Why people believe weird things about money

Why people believe weird things about money

Evolution accounts for a lot of our strange ideas about finances.


By Michael Shermer
/ LA Times
January 13, 2008

Would you rather earn $50,000 a year while other people make $25,000,
or would you rather earn $100,000 a year while other people get
$250,000? Assume for the moment that prices of goods and services will
stay the same.

Surprisingly
— stunningly, in fact — research shows that the majority of people
select the first option; they would rather make twice as much as others
even if that meant earning half as much as they could otherwise have.
How irrational is that?

This result is one among thousands of
experiments in behavioral economics, neuroeconomics and evolutionary
economics conclusively demonstrating that we are every bit as
irrational when it comes to money as we are in most other aspects of
our lives. In this case, relative social ranking trumps absolute
financial status. Here’s a related thought experiment. Would you rather
be A or B?

A
is waiting in line at a movie theater. When he gets to the ticket
window, he is told that as he is the 100,000th customer of the theater,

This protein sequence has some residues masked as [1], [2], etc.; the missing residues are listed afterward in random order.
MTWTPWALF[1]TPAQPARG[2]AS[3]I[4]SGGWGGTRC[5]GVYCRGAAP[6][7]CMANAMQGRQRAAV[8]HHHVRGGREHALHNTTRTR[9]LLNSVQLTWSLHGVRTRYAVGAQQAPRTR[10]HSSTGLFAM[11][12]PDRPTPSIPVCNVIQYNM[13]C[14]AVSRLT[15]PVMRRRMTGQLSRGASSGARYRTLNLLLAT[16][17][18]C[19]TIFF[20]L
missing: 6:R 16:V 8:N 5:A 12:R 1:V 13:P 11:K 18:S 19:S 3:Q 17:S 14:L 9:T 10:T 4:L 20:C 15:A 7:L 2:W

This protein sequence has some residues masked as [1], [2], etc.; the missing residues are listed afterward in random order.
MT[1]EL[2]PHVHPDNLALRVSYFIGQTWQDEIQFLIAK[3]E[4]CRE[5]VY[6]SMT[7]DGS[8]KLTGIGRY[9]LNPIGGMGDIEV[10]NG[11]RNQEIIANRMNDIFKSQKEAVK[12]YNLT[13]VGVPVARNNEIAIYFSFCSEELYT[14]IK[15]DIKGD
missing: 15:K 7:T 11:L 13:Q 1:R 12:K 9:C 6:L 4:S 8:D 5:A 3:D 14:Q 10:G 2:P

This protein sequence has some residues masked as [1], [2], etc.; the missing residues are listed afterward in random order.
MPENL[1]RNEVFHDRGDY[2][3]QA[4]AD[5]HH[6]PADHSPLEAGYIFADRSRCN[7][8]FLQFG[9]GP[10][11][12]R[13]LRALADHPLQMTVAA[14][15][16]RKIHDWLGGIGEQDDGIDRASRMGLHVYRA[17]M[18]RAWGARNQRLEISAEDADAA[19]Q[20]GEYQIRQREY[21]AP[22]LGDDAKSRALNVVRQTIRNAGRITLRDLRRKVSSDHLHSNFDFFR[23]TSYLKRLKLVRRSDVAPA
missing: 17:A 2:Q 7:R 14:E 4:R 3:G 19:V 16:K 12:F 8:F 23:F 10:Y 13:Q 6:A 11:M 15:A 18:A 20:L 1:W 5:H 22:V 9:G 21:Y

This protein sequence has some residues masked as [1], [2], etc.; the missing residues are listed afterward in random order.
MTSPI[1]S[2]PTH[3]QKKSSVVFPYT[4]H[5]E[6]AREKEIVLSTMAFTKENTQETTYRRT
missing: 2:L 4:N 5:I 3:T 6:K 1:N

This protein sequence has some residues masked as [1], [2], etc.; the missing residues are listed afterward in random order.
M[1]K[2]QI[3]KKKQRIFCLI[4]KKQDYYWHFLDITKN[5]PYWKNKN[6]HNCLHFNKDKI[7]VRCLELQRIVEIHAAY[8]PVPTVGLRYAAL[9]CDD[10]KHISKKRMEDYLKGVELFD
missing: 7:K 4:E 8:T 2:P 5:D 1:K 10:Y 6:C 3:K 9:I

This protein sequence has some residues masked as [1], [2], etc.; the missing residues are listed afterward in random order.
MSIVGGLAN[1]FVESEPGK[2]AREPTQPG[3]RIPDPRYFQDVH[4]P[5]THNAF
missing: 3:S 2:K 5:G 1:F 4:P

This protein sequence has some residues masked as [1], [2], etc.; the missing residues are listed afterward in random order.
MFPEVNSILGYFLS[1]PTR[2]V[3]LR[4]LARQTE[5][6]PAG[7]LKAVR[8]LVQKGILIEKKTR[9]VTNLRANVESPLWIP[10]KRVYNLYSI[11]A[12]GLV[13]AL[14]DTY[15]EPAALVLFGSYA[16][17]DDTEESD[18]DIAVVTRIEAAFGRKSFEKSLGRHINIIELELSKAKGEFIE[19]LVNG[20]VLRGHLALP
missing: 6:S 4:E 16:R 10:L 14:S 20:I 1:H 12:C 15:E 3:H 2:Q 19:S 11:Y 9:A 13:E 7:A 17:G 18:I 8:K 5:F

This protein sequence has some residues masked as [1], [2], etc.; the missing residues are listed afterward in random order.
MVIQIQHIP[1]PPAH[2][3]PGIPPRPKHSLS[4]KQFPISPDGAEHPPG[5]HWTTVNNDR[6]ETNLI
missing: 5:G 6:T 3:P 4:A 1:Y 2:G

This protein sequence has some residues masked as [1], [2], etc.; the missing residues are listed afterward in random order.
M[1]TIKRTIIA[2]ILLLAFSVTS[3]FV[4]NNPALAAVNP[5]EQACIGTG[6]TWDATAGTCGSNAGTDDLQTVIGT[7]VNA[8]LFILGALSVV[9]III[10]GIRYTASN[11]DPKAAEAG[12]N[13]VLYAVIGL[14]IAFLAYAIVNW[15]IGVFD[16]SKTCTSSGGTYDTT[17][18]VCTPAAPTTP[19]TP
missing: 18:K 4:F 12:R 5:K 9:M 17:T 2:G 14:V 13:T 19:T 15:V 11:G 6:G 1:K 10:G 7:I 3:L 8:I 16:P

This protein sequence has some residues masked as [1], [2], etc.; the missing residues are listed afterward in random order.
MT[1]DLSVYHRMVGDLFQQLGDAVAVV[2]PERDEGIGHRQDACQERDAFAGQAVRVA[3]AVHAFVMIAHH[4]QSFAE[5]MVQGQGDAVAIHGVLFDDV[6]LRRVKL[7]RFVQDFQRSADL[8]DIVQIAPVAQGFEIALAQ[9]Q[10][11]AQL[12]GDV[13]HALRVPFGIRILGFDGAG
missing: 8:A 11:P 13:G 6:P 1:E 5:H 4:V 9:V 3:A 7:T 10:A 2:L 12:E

he has just won $100.

B is waiting in line at a different
theater. The man in front of him wins $1,000 for being the 1-millionth
customer of the theater. Mr. B wins $150.

Amazingly, most
people said that they would prefer to be A. In other words, they would
rather forgo $50 in order to alleviate the feeling of regret that comes
with not winning the thousand bucks. Essentially, they were willing to
pay $50 for regret therapy.

Regret falls under a psychological
effect known as loss aversion. Research shows that before we risk an
investment, we need to feel assured that the potential gain is twice
what the possible loss might be because a loss feels twice as bad as a
gain feels good. That’s weird and irrational, but it’s the way it is.

Human
as it sounds, loss aversion appears to be a trait we’ve inherited
genetically because it is found in other primates, such as capuchin
monkeys. In a 2006 experiment, these small primates were given 12
tokens that they were allowed to trade with the experimenters for
either apple slices or grapes. In a preliminary trial, the monkeys were
given the opportunity to trade tokens with one experimenter for a grape
and with another experimenter for apple slices. One capuchin monkey in
the experiment, for example, traded seven tokens for grapes and five
tokens for apple slices. A baseline like this was established for each
monkey so that the scientists knew each monkey’s preferences.

The
experimenters then changed the conditions. In a second trial, the
monkeys were given additional tokens to trade for food, only to
discover that the price of one of the food items had doubled. According
to the law of supply and demand, the monkeys should now purchase more
of the relatively cheap food and less of the relatively expensive food,
and that is precisely what they did. So far, so rational. But in
another trial in which the experimental conditions were manipulated in